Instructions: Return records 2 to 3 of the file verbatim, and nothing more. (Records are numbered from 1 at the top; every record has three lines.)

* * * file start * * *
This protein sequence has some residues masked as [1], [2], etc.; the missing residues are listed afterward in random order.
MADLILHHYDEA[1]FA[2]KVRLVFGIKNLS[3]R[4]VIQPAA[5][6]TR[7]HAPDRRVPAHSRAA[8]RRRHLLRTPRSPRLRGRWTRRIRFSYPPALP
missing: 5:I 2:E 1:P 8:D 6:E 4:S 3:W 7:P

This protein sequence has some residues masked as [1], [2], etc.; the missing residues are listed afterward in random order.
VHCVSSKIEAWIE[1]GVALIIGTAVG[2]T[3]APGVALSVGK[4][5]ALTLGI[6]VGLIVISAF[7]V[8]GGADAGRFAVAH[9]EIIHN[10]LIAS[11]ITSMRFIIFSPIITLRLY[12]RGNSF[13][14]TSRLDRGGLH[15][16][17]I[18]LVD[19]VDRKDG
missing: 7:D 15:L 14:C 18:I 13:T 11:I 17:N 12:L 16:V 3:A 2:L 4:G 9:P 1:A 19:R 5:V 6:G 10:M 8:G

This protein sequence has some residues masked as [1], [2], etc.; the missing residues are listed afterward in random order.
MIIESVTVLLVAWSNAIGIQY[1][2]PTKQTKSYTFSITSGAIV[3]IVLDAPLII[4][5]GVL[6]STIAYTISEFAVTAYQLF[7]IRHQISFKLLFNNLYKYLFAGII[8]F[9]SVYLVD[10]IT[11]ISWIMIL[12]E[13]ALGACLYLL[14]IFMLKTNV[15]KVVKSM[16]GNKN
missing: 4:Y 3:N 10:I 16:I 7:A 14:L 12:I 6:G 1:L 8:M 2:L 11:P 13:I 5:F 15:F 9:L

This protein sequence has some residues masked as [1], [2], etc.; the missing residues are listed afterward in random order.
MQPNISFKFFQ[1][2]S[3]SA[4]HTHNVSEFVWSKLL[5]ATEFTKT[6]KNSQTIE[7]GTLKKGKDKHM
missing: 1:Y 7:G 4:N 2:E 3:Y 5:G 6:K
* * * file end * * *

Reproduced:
This protein sequence has some residues masked as [1], [2], etc.; the missing residues are listed afterward in random order.
VHCVSSKIEAWIE[1]GVALIIGTAVG[2]T[3]APGVALSVGK[4][5]ALTLGI[6]VGLIVISAF[7]V[8]GGADAGRFAVAH[9]EIIHN[10]LIAS[11]ITSMRFIIFSPIITLRLY[12]RGNSF[13][14]TSRLDRGGLH[15][16][17]I[18]LVD[19]VDRKDG
missing: 7:D 15:L 14:C 18:I 13:T 11:I 17:N 12:L 16:V 3:A 2:L 4:G 9:P 1:A 19:R 5:V 6:G 10:M 8:G

This protein sequence has some residues masked as [1], [2], etc.; the missing residues are listed afterward in random order.
MIIESVTVLLVAWSNAIGIQY[1][2]PTKQTKSYTFSITSGAIV[3]IVLDAPLII[4][5]GVL[6]STIAYTISEFAVTAYQLF[7]IRHQISFKLLFNNLYKYLFAGII[8]F[9]SVYLVD[10]IT[11]ISWIMIL[12]E[13]ALGACLYLL[14]IFMLKTNV[15]KVVKSM[16]GNKN
missing: 4:Y 3:N 10:I 16:I 7:A 14:L 12:I 6:G 1:L 8:M 2:L 11:P 13:I 5:F 15:F 9:L